Well, maybe this is being posted after my Week 4 reflection. I suppose that just means it will have to be that much more insightful. So where do I now sit in my custom-built, Sean-sized, meat suit, one nerve ending at one tip of the universal consciousness? I have learned more on this course in this month than I likely would have in a year or better on my own. Deadlines, of course, help. As well as ‘evaluators’ (Oh please assess me, I know ever-so-much!) and peers. The sharing, as I keep telling my G6 class, is what it’s all about. This is all true but like with most things (most people?) I avoid the bits I don’t like (Twitter, stupid twitter). Or the bits that don’t seem immediately useful or maybe appear overly time-consuming (RSS feeds), or, I’m just honestly not that turned on by. In a community setting (like COETAIL) the thing, and all its aspects, take on a life of their own.
Much of what I have learned in my reasonably pro-active, busy PD life of the past ten years has been reinforced. Actually, no, I would say amplified. Many of the collaborative and ‘transdisciplinary’ (not a real word) skills that I have come to see as beneficial are outlined as necessary for mere survival in the COMING DIGITAL AGE (which is already here, like with Neanderthal and present-day human ancestors occupying the planet together for a time*). Intellectually it all makes sense to me. Throw an object into space and it follows a predictable arc. Theories, new paradigms, arguments of what is to come are like this, what Plato called, “likely stories.” However, while the future remains a mystery, this is no reason to throw the paddles into the wake especially when the discussions being had are full of hope, challenge and imagination.
I have never shied from technology. It’s fun! I have been resistant to certain aspects of its rapid growth as an industry in a The Story of Stuff sense, however. Technology’s rapid progress demands the obedience to consumerism planned for by ‘the money’ (a reifying, insatiable force with no master). I taught for many years before having a child of my own (actually this was a collaborative project requiring shared technology mutually exclusive to both members). I mused humorously (my perspective) on whether I would ever allow a child of my own to have unfettered access to digital technology. As a bit of a nature lover I have visions of my children producing birch bark canoes for our regular family outings foraging in the wilds of my Native Manitoba. Surely technology and the innernet would confound such dreams. Oh yes, the humorous bit, almost forgot. I mused as to whether or not it could be considered abusive parenting to not supply offspring with the latest DS, Game Boy (remember those?), or fill-in-the-blank new thing. Now that I write this and look at it other thoughts arise. I should write a book about a world in which technology has it’s own Bill of Rights and every digital citizen a Charter legislating minimum access and usury rights. It isn’t so far-fetched. Corporations were created to be vessels capable of ownership, thus protecting the rich. It is not much of a leap to consider intellectually created services or networks to be granted quasi-rights in the same manner. Hmmm, maybe despite my two jobs, toddler and COETAIL studies I could write this in the lieu?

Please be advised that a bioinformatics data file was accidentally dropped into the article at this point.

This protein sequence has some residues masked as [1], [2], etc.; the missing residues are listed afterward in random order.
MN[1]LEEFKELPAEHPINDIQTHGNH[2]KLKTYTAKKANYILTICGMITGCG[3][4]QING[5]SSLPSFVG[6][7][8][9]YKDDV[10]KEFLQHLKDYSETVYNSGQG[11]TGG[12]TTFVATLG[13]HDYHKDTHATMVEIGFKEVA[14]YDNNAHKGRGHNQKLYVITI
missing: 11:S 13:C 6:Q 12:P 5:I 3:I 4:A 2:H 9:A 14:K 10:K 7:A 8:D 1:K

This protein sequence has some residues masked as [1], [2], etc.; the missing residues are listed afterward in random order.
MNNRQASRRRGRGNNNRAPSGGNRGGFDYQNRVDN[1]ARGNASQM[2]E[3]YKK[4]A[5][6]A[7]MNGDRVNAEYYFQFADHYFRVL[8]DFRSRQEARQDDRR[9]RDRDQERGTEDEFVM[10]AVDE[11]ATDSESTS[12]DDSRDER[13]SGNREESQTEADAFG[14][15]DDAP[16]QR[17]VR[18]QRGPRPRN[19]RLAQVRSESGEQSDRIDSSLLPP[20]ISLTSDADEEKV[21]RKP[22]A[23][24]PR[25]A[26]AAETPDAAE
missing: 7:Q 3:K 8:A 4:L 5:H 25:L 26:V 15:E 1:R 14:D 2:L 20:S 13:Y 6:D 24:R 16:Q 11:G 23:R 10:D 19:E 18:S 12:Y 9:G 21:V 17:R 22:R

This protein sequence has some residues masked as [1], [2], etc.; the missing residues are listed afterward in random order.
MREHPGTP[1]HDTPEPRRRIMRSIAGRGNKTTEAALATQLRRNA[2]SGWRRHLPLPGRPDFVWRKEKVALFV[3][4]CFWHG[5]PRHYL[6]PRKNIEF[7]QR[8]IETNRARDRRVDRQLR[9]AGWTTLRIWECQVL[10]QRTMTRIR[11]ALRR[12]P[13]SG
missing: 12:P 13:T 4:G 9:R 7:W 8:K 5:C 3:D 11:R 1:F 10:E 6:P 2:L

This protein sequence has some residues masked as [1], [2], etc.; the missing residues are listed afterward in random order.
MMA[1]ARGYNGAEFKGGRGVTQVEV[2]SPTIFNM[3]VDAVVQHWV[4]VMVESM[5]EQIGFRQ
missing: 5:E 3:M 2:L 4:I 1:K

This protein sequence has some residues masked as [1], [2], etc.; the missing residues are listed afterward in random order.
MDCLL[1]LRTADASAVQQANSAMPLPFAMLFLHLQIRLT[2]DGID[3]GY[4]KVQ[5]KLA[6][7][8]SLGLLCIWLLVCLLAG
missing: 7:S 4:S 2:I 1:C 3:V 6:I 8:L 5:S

* Recent research indicates that 25% of those with ancestors who left Africa after the first great exodus have Neanderthal genes.